Brick and Mortar are Fading Fast, but Online Payday Lenders are, unfortunately, Thriving

There are few places that lead consumers into deeper debt then payday lenders but, due to state and federal restrictions imposed in the last few years, revenue from brick and mortar payday lending companies has remained flat during the last four years.

Unfortunately, online payday lenders have sprung up left and right and their revenues have more than doubled in the same time period, from $1.5 billion back in 2006 to over $4 million dollars last year, in 2013. In fact, according to a study by the Milken Institute, nearly 40% of all payday loans in 2012 were initiated online.

It’s also unfortunate that, although they don’t differ substantially from their storefront peers, online payday lenders put consumers at substantially greater risk for things like bank fraud and identity theft. For example, many payday lending websites are actually fraudulent websites called “lead generators”. These websites ask borrowers for vital information like Social Security numbers and bank accounts, in order to supposedly find a lender for the borrower, but once that information has been given it’s then sold to the highest bidder.

Much of the growth in online payday lenders is due, as we mentioned, from stricter regulations that have been imposed by states and by the federal government. In both Tennessee and Texas, for example, online payday lenders can charge nearly 400% interest on their loans, interest rates that can quickly drown someone in debt. Recently however a number of states have started to impose interest rate caps on payday Loans, Including Arizona and Montana at 36% and New York at 16%.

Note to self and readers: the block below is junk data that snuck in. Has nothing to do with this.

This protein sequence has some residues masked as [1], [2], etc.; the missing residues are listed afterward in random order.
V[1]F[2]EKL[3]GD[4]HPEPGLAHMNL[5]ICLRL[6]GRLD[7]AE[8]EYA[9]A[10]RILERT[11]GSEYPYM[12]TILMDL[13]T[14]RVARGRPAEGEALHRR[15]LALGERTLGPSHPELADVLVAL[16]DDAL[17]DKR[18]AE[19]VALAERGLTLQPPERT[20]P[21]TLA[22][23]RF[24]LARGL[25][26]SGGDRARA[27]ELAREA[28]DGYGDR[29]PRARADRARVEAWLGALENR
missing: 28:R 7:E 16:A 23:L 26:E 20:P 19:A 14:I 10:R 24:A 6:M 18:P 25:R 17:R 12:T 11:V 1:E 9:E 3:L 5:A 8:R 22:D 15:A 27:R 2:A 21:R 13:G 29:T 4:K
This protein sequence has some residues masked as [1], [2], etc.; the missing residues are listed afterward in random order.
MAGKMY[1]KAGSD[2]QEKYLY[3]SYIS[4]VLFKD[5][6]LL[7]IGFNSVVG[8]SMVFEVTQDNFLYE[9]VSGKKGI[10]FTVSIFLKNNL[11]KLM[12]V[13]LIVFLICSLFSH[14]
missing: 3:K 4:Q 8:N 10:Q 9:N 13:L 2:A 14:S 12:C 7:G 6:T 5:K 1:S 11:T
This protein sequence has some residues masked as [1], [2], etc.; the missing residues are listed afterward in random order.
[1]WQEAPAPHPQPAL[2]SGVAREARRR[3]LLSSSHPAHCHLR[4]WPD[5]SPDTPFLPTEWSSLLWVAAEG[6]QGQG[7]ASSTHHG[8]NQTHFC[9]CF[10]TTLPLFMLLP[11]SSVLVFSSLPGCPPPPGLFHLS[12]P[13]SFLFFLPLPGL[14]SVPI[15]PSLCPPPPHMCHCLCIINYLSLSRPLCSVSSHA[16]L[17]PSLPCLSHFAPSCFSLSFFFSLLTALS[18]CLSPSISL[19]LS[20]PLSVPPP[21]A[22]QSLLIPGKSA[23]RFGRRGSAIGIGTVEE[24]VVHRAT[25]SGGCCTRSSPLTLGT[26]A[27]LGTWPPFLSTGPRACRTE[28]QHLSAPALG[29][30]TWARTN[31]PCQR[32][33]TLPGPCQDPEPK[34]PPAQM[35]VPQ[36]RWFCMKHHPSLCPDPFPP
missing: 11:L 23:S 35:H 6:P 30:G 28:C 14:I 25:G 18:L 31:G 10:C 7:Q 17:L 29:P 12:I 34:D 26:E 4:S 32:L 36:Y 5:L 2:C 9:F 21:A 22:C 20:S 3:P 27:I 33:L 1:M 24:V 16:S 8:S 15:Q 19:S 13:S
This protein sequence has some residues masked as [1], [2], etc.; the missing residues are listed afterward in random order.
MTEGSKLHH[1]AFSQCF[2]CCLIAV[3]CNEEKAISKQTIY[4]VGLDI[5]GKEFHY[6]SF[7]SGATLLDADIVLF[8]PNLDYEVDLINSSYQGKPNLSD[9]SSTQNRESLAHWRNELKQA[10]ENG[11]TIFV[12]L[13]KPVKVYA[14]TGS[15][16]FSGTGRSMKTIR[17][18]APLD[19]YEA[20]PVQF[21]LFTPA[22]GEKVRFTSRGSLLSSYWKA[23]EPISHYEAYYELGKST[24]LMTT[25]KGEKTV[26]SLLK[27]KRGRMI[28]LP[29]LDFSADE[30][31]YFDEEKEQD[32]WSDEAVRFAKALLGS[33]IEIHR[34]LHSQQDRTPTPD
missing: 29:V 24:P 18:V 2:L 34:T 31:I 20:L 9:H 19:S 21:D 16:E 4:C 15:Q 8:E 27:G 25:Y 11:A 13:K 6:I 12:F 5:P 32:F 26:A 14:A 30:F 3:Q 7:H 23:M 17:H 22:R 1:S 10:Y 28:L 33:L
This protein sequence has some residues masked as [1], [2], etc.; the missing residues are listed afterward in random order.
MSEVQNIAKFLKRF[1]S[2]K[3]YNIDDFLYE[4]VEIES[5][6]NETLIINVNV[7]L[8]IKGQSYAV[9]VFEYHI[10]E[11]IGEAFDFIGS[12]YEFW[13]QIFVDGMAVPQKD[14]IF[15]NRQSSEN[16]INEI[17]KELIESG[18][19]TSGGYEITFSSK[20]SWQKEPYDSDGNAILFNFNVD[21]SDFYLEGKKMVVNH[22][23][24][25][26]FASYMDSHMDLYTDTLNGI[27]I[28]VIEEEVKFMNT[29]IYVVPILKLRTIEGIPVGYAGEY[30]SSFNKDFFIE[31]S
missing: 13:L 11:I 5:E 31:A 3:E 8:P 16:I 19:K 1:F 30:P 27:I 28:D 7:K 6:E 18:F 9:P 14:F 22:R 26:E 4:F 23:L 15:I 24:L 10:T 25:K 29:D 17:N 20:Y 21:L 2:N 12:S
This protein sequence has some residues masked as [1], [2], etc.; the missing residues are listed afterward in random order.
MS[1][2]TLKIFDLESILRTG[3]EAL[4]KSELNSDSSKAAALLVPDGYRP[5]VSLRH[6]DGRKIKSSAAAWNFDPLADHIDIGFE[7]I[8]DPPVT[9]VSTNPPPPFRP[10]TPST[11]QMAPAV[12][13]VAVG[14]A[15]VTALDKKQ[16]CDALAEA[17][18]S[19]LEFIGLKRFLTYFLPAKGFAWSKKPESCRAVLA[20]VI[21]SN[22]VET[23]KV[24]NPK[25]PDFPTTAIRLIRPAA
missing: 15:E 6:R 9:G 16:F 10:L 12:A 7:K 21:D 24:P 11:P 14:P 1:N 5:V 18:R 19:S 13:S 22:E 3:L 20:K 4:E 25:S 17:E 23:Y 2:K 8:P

In 25 different states, including Georgia, Vermont and New Hampshire, brick-and-mortar payday lending storefronts have almost disappeared because of these new regulations. Of course when there’s money to be made someone will always find a way around the laws and many online lenders advertise their services in states where there are heavy restrictions, attracting people to their incredibly high interest loans.

According to Kathleen McGee, the chief of the New York State Attorney Generals Internet Bureau, “the online proliferation [of payday lenders] is a product of these companies being able to hide their behavior by virtue of being online in a way that a traditional bricks and mortar business that has a street face  and signage cannot.”

It was just last January that Western Sky, a payday lender based in Timber Lake, South Dakota, was fined by McGee for conning consumers in New York into taking out payday loans with their company, loans that had interest rates much higher than New York allows.

How to Protect Yourself from Payday Loan scams

Simply put, the best way to protect yourself from being scammed by a payday loan, or spending a huge amount of money to pay off the interest on a real payday loan, is to never take a payday loan out in the first place. Since almost 70% of payday loan borrowers are borrowing money to pay for things like credit card payments, utility bills mortgages, most would be better off talking to their landlord, credit card company or cable company rather than taking out a payday loan. In most cases, unless you’ve fallen very far behind, they will work with you in order to make sure that you get back on track and keep those payments coming.

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